The questions you may be aching to ask a psychologist about dealing with burnout as a young professional have probably already been asked and answered … and this is your chance to listen in. In our first episode from The Podcast for Courageous Young Professionals, TSBU clinical psychologist Lwanele Khasu guides twenty-something Asive through the maze of establishing boundaries in the workplace.Asive, who is a credit risk analyst at a financial institution, opened up to clinical psychologist Lwanele Khasu about the weight of expectations and constantly worrying that she was “not doing enough” despite her long working hours.Lwanele acknowledged the need so many of us have to prove ourselves, but it is this question of “am I doing enough?” that is a key cause of burnout. “I generally find that burnout is fuelled and perpetuated by expectations you have of yourself, as well as those of your team or your manager. But nobody communicates those expectations and therefore it always feels like you’re missing the mark.” said Lwanele.On both a personal and an organisational level, Lwanele emphasised the importance of establishing boundaries. This involves asking your manager what deliverables would be required from you that week, assessing whether those deliverables are actually feasible, and then planning how you could work towards those goals. And once you’ve met those deliverables, it also helps you gain a sense of achievement.That said, however, Lwanele also reminds us that realistically, no one ever performs at ultimate capacity all the time. “We think we can be working well and functioning efficiently in all areas of our lives all at the same time. And that’s generally the biggest trap because that’s when we start feeling like we’re not doing enough.”Lwanele went on to speak of the importance of filling our own cups, of planning self-care power hours, of internalising validation, and developing a relationship with ourselves. “The relationship with yourself is so important in existing in an environment, especially in an environment that’s quite demanding.” she said.Don’t miss a moment of this fascinating podcast. Catch the full podcast here and make sure you hit subscribe so you get every episode!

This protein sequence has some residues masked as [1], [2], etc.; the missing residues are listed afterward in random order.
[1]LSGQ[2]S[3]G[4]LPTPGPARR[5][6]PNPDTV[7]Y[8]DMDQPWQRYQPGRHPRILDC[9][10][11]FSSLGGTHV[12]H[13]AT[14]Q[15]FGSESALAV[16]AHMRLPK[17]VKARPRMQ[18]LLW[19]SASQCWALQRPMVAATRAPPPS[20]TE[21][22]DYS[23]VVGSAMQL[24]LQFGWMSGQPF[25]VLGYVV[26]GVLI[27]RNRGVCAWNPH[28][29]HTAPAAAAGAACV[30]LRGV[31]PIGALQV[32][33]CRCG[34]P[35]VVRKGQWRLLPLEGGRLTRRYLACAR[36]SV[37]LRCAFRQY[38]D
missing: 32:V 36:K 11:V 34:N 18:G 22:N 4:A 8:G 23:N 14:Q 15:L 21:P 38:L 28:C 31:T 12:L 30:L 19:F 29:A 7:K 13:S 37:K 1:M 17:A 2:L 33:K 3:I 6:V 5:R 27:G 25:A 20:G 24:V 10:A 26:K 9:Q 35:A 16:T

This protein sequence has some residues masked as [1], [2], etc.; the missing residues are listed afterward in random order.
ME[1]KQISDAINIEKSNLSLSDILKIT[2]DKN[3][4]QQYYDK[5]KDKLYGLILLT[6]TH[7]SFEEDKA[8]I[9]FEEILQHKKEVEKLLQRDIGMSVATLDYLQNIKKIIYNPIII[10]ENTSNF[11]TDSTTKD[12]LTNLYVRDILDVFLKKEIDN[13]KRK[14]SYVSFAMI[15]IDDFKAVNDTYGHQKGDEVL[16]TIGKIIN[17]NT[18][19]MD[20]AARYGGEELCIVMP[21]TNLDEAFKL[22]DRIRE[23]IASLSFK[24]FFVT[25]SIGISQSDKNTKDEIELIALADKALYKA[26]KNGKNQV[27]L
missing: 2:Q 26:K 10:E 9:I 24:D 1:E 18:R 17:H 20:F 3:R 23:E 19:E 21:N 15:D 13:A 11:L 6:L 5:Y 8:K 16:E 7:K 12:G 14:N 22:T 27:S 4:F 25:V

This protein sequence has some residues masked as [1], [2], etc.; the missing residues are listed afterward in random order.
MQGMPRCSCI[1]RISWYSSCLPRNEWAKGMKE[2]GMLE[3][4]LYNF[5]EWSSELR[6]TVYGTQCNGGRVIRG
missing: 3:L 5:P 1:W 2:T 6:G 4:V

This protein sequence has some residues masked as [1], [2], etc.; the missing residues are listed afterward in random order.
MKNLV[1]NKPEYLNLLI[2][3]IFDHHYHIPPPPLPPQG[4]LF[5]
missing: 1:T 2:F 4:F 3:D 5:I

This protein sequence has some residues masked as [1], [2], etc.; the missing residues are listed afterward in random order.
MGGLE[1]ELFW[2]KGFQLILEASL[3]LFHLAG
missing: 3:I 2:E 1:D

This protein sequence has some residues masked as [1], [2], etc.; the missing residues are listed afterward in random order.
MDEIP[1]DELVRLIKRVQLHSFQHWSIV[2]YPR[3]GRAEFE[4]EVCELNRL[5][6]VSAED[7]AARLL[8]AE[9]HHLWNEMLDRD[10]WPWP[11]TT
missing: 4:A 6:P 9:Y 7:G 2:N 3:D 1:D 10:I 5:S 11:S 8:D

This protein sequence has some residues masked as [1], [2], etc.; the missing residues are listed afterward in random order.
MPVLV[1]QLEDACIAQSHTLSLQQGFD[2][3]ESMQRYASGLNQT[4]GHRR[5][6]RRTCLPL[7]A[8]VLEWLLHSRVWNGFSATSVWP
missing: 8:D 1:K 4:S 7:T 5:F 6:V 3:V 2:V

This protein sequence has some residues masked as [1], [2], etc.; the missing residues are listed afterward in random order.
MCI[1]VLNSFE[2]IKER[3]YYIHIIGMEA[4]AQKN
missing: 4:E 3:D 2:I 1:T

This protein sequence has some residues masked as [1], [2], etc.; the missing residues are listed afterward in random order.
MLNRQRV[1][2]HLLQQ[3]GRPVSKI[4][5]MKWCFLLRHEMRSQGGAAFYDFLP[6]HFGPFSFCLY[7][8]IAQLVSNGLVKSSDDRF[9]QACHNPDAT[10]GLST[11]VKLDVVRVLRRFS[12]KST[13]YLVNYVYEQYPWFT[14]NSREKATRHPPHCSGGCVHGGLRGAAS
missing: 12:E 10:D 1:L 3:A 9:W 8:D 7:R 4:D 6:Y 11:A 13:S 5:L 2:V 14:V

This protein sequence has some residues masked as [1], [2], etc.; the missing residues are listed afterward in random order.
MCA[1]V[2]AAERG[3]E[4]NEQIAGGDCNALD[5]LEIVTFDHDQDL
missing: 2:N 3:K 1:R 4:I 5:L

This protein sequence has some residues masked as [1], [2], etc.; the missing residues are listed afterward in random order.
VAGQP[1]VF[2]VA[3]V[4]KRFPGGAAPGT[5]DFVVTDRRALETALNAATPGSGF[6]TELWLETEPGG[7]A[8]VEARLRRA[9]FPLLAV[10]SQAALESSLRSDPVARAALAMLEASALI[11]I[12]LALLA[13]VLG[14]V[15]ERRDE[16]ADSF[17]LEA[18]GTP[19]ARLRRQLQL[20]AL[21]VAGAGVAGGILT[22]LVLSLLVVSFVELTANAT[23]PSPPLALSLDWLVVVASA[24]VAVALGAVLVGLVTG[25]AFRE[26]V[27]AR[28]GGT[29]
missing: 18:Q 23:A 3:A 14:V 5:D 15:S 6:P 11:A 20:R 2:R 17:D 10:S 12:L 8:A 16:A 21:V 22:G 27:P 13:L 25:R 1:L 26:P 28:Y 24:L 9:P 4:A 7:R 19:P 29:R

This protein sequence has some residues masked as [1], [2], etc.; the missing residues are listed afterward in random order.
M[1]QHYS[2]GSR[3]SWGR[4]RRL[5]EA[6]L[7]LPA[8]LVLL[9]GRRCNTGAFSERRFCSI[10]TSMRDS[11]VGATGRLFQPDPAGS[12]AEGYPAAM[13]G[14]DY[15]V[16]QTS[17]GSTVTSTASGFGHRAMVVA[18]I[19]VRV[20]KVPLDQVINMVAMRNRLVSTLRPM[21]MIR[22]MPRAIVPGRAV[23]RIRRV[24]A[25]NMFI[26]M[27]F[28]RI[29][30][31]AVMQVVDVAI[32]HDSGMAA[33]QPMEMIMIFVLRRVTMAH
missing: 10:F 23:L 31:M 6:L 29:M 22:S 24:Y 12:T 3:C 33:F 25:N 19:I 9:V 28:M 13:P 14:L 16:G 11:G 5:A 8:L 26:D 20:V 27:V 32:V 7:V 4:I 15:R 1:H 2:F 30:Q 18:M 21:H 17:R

5 tips for self-care on a budget